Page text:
Torah study is a lofty spiritual practice that comes down to a commitment to setting aside time: only 10 minutes a day to start- to learn.  I pray that you find it to be, as I have, an endless spring of spiritual joy, light and inspiration.   


Days 10, 11, 12

Purity, Service to the Wise, Loyalty to Friends

What does it mean to be pure of heart?  To never have doubts and inconsistencies?  To never falter or slip up or backslide or give way to one's faults?  Of course not.  Growth is never straight up, nor is progress steady. 

Today's quote: 

כי שבע יפול הצדיק וקם

For the righteous falls seven times but gets up each time.

-Mishlei/Proverbs 16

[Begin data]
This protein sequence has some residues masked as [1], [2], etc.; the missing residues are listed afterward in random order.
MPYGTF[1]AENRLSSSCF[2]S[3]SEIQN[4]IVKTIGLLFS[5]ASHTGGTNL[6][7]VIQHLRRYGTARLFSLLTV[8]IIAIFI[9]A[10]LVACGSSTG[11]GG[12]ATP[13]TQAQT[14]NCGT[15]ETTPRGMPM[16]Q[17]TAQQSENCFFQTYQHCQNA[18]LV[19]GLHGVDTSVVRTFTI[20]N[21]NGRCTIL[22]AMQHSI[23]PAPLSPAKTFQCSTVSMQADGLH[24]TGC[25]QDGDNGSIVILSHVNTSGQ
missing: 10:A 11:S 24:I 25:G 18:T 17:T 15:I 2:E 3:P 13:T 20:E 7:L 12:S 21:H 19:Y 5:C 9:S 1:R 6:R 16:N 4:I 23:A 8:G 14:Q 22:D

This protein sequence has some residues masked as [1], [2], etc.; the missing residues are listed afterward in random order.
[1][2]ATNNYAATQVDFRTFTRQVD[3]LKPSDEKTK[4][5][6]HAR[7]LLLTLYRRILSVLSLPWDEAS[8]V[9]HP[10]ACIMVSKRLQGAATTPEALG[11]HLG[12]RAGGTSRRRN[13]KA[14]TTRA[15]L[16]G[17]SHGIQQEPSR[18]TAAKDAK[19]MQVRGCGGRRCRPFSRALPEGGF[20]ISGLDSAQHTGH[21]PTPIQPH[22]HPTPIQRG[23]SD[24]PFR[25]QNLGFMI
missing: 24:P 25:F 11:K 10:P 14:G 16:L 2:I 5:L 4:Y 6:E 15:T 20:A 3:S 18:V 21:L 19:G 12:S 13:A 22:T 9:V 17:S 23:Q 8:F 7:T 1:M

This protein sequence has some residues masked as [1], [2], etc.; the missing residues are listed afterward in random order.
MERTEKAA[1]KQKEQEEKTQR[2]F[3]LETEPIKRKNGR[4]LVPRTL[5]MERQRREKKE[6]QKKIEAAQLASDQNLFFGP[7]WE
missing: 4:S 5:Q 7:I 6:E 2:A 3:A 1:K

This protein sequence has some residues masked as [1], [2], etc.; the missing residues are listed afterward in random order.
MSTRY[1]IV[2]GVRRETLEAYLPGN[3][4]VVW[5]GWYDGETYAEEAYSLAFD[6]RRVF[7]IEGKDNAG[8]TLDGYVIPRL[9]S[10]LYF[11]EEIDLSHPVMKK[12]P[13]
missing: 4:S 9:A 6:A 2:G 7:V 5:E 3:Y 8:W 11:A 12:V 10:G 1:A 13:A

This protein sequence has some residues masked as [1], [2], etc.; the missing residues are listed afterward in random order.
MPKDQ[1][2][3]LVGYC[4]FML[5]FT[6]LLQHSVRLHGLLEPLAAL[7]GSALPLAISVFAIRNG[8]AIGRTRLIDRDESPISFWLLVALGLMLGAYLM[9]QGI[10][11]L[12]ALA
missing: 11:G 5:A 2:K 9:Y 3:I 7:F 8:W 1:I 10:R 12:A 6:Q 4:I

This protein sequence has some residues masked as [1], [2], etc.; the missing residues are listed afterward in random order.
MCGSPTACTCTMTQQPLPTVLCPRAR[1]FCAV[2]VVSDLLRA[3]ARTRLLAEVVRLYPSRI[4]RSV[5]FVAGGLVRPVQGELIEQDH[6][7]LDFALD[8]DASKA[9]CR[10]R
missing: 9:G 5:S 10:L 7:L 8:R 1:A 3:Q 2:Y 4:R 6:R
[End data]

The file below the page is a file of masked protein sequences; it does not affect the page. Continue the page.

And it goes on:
Service to Wisdom means a commitment to moral principles: it means having a code.  Loyalty means being true not "true to yourself"- for "being yourself" is really no more than going after your desires and appetites.  The point is not to "listen to your heart" as in your needs, desires, urges and imaginations but to be true to your vision of what you truly are in the highest sense.  In this age of moral relativism and not taking responsibility for our choices, it seems anachronistic to have a standard by which one lives and by which one measures one's own behavior.  But there can be no progress forward without a path and there is no path without looking beyond who you are right now and striving to be more.  Looking at the top of the mountain and expecting to attain it without effort, climbing and stumbling and always sticking to that path is folly.